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William Maley

Opel/Vauxhall News: Morgan Stanley Says GM Should Say Goodbye To Opel

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William Maley

Staff Writer - CheersandGears.com

September 10, 2012

Last Thursday, Morgan Stanley released a report saying GM should sell off Opel and settle it losses.

The report says GM has lost $10 to $20 billion over the past three years to Opel. If GM keeps the brand, the report says it will cost it up to another $12 billion over the next 10 years. Closing Opel isn't a good option at all says the report due to the enormous costs of winding down manufacturing operations in Europe. The report goes on to say that if GM was to sell Opel, that it would cost between $7 and $13 billion dollars.

UBS auto analyst Colin Langan told the Detroit Free Press that if GM was to sell off Opel, it could have some problems trying to find a buyer.

"Automakers that want to grow in Europe would likely look to build capacity in lower-cost eastern Europe, rather than acquire high-cost western European facilities," Langan said.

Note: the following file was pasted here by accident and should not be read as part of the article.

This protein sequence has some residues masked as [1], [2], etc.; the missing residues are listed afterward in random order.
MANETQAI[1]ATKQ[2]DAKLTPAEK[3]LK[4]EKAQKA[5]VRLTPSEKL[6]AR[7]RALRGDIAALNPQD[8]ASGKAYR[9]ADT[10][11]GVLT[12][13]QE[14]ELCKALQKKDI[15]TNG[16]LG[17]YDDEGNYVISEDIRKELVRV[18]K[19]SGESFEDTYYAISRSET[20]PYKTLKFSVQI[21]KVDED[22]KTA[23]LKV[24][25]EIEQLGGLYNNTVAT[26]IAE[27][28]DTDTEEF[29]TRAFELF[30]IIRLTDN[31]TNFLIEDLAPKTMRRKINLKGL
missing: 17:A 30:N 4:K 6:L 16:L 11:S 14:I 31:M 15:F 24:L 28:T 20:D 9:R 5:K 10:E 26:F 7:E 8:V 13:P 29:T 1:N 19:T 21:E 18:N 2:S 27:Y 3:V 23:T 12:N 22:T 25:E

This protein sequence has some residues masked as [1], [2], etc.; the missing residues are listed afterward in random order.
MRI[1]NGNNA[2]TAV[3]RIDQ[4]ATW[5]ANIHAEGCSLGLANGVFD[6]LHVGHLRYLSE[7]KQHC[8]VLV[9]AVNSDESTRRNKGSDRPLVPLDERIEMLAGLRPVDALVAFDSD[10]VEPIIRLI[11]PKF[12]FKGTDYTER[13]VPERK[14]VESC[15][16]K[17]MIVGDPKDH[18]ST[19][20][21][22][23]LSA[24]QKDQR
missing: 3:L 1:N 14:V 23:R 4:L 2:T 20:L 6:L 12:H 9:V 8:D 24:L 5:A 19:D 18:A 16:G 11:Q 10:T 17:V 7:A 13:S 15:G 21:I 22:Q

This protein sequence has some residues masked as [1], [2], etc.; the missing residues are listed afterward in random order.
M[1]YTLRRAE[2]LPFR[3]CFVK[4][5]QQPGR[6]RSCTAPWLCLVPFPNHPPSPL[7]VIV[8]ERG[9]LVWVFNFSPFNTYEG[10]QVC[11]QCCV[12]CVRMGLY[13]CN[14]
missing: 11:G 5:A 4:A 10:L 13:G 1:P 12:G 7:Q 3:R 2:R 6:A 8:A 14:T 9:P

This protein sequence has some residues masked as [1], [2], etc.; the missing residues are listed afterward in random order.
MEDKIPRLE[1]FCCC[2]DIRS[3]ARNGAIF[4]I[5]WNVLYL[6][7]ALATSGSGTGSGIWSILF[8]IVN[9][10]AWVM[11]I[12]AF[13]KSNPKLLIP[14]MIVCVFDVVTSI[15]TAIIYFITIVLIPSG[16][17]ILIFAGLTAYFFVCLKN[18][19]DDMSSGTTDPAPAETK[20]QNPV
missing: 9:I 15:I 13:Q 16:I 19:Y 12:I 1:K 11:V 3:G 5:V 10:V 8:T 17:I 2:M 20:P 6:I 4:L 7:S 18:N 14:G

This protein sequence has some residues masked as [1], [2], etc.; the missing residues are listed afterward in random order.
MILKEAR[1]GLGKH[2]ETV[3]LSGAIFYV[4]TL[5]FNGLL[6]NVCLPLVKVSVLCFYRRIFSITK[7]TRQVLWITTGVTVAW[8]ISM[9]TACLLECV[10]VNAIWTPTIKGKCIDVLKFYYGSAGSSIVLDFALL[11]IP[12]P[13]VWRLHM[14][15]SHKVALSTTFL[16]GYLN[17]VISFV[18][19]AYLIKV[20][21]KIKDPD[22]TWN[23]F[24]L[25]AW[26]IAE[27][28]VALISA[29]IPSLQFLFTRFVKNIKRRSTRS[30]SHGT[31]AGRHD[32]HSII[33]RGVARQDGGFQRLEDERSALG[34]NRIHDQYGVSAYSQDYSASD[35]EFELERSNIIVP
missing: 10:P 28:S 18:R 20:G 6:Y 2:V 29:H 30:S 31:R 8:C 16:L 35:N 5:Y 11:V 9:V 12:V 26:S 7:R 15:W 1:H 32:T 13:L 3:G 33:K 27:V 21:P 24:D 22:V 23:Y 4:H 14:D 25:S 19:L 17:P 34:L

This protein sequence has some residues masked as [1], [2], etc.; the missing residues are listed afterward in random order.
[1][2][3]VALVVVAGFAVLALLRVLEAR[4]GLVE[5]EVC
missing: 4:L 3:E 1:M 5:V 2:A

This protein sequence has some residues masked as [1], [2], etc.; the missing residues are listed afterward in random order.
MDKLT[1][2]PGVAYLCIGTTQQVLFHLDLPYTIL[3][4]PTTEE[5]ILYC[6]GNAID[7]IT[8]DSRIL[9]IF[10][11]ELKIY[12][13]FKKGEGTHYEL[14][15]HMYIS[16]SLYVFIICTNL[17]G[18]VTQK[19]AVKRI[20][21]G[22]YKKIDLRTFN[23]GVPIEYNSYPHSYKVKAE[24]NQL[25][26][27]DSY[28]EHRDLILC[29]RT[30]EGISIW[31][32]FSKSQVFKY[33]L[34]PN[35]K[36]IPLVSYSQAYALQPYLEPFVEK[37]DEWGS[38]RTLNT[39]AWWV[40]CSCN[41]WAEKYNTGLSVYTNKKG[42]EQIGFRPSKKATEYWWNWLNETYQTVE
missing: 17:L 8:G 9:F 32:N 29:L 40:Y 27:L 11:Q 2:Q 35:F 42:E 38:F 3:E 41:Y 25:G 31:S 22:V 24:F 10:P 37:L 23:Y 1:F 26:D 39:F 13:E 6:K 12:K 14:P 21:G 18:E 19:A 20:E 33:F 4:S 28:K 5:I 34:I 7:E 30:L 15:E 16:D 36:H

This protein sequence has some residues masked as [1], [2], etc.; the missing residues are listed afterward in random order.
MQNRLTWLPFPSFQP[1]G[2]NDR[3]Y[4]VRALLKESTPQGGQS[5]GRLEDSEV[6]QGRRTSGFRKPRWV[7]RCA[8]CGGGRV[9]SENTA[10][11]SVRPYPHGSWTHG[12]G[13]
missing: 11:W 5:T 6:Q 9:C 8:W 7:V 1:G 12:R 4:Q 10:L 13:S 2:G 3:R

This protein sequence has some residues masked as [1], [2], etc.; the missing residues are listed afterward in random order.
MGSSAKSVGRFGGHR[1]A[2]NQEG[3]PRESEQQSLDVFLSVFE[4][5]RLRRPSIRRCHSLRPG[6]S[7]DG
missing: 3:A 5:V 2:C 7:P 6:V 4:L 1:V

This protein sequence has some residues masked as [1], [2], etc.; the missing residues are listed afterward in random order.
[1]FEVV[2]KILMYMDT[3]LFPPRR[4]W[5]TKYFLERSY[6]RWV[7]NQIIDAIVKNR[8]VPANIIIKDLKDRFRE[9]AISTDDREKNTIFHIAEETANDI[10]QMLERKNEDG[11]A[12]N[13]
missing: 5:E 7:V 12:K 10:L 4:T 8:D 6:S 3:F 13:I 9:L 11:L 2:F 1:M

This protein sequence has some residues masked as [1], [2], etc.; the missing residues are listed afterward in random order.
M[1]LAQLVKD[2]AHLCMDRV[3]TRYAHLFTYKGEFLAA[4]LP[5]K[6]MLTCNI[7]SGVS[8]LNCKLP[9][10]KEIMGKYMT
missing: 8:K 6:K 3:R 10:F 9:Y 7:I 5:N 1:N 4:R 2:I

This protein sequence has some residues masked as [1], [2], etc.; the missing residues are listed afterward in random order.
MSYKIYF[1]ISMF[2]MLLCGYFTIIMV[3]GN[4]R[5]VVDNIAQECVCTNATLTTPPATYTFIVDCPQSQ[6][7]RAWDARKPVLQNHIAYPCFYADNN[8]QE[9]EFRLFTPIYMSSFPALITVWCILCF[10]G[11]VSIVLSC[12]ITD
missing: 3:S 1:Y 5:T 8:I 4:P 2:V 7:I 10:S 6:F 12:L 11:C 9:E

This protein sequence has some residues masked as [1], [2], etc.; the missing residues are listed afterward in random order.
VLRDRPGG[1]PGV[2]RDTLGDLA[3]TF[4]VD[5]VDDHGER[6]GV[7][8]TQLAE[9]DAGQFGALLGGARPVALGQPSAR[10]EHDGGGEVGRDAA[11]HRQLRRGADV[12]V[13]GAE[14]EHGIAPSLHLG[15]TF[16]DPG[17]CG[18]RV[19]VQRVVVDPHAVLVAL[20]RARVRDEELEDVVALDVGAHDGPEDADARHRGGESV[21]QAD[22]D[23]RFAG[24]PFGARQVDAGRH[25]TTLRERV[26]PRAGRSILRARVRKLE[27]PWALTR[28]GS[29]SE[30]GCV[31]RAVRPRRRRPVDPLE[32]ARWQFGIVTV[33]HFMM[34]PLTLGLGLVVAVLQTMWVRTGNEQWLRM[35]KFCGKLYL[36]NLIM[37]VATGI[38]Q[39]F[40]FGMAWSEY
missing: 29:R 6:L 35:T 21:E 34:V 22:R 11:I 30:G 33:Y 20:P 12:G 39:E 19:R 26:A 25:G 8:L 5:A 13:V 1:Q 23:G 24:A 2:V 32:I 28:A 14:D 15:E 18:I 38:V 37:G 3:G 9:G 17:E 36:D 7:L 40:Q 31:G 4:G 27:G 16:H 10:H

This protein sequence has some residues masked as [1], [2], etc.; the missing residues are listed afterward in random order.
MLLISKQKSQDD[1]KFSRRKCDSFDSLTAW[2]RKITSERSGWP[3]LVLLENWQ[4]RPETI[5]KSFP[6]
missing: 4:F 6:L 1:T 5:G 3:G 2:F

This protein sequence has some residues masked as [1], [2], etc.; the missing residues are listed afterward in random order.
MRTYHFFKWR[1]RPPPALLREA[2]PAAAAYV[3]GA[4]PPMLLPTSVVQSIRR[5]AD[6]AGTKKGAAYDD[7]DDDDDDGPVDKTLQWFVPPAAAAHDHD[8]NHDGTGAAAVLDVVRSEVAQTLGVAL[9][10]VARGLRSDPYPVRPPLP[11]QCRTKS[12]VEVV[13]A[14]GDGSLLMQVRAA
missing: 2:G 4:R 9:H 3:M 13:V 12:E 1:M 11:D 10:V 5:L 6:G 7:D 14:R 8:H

"We are committed to Opel and believe we can restore it to long-term profitability," GM spokesman Jim Cain told the Detroit Free Press when asked about the report.

Source: Detroit Free Press

William Maley is a staff writer for Cheers & Gears. He can be reached at william.maley@cheersandgears.com or you can follow him on twitter at @realmudmonster.


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Opels between and rock and a hard place, and I don't see the hard place going away.

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According to the Free Press article, only Daimler, BMW and VW are doing well in Europe.

It is past time for GM (and Ford) to shutter plants and get out of that economic pit that is Europe. Western Europe seems bent on preserving socialism at the expense of sound economics. Automakers are not charities: dump the plants and insource the engineering to the USA right now.

Edited by riviera74